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Sodium Sulfate: Future New Grid Energy-Storage Technology?


Lithium-ion batteries (LIB) have maintained market dominance for the past several years as the primary energy-storage technology. As one data point notes: At the beginning of 2019, the United States had about 870 MW (megawatts) of large-scale battery projects in operation, and more than 90 percent of those projects were LIB systems. Most energy analysts believe LIB will capture most all energy-storage growth in stationery/transportation markets over the next 10 years.

The appeal of LIB storage is its continuous price drop, flexible installation (including modular stacking), fast response, and short construction time. Additional performance benefits include its high-energy density (or the amount of energy per unit volume), long life cycle, and integration with renewable energy sources in grid-level energy-storage systems. In recent years, LIB projects have been successfully deployed with remarkable improvements in performance.

Despite its ubiquitous use, LIB has limitations. LIB faces supply-chain problems with lithium, cobalt, and nickel, because of limited geological reserves, high extraction costs, and human rights violations. As one example, Tesla announced that it will be making its electric vehicle cathodes without cobalt, since it has been mined using child workers and irreversibly damaged the environment of the Democratic Republic of Congo.

LIB cannot deliver full power for more than four hours, and scaling beyond that four-hour limit cannot be done cost-effectively. Grid-scale, long-duration energy-storage projects are becoming more and more mainstream, so what energy-storage technology should be featured if LIB is not the one to choose? Enter the sodium-sulfur battery technology as one option. Leyline is following the developments of this technology from the sidelines as a key option for long-duration energy storage.

How to Think about Long-Duration Storage Systematically

Long-duration energy storage supports the need for high levels of variable renewable electricity by storing surplus energy and releasing it later. The “long-duration” timeframe occurs at the six-hour mark or longer, the outer edge of LIB or flow batteries, but squarely within the capability of sodium-sulfate technology.

The longer-duration energy-storage market is just beginning to take off in the United States, most notably in California. While current LIB can thrive at shorter durations and its value exceeds costs, the cost increases exponentially with duration. Long-duration storage may struggle at shorter durations, but the cost curve is at the point where there are larger jumps in value caused by deferral of capital-intensive baseload plants. And that is where long-duration storage, and by extension, sodium sulfate, may thrive.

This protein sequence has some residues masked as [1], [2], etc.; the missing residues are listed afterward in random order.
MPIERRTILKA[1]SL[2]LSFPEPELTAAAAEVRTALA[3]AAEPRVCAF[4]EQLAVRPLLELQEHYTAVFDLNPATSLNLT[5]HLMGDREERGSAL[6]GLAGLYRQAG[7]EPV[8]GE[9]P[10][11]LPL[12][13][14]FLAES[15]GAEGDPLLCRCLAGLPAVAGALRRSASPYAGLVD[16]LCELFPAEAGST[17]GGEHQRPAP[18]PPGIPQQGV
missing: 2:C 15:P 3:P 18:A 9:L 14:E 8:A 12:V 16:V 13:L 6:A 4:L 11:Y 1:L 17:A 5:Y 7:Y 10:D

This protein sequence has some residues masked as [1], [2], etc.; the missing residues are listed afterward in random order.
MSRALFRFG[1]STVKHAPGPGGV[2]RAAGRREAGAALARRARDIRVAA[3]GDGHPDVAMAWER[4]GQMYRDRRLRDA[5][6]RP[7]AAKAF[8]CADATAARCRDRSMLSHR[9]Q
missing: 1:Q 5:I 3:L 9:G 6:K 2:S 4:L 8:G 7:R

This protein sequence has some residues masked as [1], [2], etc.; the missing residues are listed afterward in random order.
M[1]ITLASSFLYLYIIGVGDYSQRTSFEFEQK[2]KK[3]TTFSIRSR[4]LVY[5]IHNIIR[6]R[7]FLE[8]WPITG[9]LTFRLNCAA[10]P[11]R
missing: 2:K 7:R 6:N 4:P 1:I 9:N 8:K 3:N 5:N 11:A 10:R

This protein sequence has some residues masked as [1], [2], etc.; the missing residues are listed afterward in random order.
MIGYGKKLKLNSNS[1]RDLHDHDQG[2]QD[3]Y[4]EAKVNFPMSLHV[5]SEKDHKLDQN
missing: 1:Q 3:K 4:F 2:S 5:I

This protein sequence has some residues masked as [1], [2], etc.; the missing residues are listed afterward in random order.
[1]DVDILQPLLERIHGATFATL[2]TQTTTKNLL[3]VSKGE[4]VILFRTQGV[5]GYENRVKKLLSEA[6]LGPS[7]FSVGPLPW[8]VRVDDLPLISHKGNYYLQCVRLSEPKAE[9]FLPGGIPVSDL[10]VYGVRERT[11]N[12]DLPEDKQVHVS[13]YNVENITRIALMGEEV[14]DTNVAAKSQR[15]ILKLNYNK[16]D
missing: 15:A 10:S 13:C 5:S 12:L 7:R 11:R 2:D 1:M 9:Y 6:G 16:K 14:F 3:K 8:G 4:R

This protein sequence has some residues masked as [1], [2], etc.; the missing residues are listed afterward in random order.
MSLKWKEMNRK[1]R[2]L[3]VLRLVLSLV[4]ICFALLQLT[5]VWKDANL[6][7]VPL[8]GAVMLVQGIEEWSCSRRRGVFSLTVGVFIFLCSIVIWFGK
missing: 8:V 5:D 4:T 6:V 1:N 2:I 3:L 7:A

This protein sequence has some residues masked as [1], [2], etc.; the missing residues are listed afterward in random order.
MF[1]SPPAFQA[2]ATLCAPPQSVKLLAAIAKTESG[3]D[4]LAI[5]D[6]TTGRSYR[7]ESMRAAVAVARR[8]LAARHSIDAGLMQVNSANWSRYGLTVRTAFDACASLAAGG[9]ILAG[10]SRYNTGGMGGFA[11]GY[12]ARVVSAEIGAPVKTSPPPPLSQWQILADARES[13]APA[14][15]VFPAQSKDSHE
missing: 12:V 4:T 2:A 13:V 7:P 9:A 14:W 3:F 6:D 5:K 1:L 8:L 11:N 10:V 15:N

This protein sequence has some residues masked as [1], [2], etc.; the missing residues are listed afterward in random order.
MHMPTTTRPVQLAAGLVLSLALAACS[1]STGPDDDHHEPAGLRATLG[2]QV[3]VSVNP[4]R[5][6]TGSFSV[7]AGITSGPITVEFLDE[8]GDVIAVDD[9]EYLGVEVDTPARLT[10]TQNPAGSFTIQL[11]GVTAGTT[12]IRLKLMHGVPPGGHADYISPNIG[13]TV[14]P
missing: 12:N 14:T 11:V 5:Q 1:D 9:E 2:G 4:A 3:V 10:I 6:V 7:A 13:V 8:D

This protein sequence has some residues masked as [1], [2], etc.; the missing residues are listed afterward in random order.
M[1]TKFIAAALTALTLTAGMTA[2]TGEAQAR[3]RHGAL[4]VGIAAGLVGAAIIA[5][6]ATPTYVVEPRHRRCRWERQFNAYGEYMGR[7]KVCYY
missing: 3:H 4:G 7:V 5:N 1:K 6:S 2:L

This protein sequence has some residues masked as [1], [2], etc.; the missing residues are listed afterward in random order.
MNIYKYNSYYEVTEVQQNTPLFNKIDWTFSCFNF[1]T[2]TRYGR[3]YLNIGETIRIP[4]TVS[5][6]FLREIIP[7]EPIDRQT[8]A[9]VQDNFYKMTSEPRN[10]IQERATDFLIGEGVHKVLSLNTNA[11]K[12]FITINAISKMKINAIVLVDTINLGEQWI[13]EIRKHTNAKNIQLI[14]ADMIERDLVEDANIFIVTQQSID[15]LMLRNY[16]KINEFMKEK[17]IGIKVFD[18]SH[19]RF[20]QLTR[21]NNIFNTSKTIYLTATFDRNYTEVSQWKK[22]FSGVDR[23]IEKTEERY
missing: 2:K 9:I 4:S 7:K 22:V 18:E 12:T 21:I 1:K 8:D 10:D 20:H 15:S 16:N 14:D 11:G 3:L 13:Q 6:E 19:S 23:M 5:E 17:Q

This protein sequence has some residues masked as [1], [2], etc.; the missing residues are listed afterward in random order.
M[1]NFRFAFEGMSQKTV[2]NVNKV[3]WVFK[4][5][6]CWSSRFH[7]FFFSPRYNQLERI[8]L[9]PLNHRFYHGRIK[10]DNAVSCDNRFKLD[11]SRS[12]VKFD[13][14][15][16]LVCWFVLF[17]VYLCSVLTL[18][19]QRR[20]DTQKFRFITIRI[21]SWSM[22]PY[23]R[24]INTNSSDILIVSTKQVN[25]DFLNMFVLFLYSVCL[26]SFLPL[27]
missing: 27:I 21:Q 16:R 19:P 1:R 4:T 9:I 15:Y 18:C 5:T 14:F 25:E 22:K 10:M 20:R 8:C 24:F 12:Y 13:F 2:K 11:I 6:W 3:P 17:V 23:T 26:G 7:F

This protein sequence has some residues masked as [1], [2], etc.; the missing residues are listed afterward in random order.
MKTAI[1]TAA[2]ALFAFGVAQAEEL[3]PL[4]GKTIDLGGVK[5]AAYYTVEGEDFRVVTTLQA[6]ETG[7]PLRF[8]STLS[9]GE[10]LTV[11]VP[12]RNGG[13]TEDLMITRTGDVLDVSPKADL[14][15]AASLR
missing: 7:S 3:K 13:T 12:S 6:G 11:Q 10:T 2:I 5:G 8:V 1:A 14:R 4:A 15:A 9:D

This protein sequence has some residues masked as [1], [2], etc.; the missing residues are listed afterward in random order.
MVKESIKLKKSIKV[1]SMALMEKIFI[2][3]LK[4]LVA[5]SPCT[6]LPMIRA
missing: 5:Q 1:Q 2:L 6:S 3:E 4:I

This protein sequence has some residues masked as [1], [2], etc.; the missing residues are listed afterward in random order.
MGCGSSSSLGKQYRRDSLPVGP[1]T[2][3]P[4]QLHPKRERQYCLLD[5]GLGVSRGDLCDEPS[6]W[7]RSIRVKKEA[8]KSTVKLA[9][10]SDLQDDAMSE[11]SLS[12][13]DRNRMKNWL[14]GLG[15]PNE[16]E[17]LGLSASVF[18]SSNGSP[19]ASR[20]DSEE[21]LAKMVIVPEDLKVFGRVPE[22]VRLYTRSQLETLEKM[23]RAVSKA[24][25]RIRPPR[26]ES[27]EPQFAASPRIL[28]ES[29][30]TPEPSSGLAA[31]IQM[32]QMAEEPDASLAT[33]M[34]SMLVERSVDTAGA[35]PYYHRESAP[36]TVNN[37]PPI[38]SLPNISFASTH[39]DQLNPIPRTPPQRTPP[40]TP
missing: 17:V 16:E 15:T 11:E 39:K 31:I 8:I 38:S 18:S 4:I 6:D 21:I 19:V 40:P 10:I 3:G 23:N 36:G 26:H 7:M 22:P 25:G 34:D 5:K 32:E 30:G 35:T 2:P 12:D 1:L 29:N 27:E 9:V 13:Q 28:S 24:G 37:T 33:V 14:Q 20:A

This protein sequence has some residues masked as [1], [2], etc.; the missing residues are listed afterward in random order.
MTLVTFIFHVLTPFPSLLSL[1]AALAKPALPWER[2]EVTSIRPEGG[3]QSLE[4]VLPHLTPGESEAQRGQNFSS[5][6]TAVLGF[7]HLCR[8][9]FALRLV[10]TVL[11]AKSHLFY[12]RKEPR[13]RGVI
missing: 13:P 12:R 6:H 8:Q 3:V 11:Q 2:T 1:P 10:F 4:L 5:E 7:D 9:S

Sodium-Sulfur Battery

The global sodium-sulfur battery market size is valued at $78 million in 2020 (the installed base amount), and will reach $289 million by 2025, and slightly over $1 billion by 2030, all based on an annual growth rate of 30 percent every year. Most of the growth is in Asia, because of the presence of regional manufacturers in Japan and South Korea, and the industries demanding energy storage in India, Malaysia, Thailand, and Singapore.

Picture of NGK’s Visualization of Sodium-Sulfur Grid Scale Storage Project

A few of the large projects using sodium-sulfur batteries are also in Asia. One was constructed in Mongolia in spring 2021 with batteries made by a Japanese company called NGK Insulators (NGK). NGK will supply a 600kW/3,600kWh NAS battery energy-storage system to Mongolia’s western Zavkhan Province. 

In 2015, the Chugoku Electric Power Company installed a hybrid battery system as part of a demonstration project in the Oki islands in Japan. This project used a 2-MW/0.7-MWh (megawatt hours) lithium-ion battery in combination with a 4.2-MW/25.2-MWh sodium-sulfur battery to address renewable energy output fluctuations on the island. The hybrid system used the lithium-ion system to address short-term fluctuations in renewable energy output and the sodium-sulfur system to address longer-term changes in output.

The largest energy-storage device in the world is in Abu Dhabi, and it uses sodium sulfur. It is a 108 MW system of 10 separate batteries connected. 

There has been one sodium-sulfur demonstration project in the United States with Xcel Energy. The technology was selected, because it has high-storage capacity and the ability to handle numerous charge-recharge cycles from an intermittent wind source. The battery system is the size of two semi-trailers stacked one on top of the other and stores about 7.2 MWh of electricity. A second sodium-sulfur battery system is installed to improve reliability in Presidio, Texas.

In all, NGK batteries have had the greatest success in deployment. They are being used by locations primarily in Japan, the Middle East, and Europe for renewable energy stabilization; transmission/distribution network deficiencies; in microgrids; and for ancillary services.

Increased Deployment and Financing?

Sodium-sulfur batteries can be deployed to support the electric grid or for stand-alone renewable power applications. They have unique benefits compared with LIB: its long duration capability, on the scale of several hours, its high cycle life, fast-charging capability, and easy supply chain availability. Companies have demonstrated sodium-sulfur batteries with impressive results, but it remains to be seen if its deployment will increase in the United States as the cost curve associated with long-duration energy storage improves.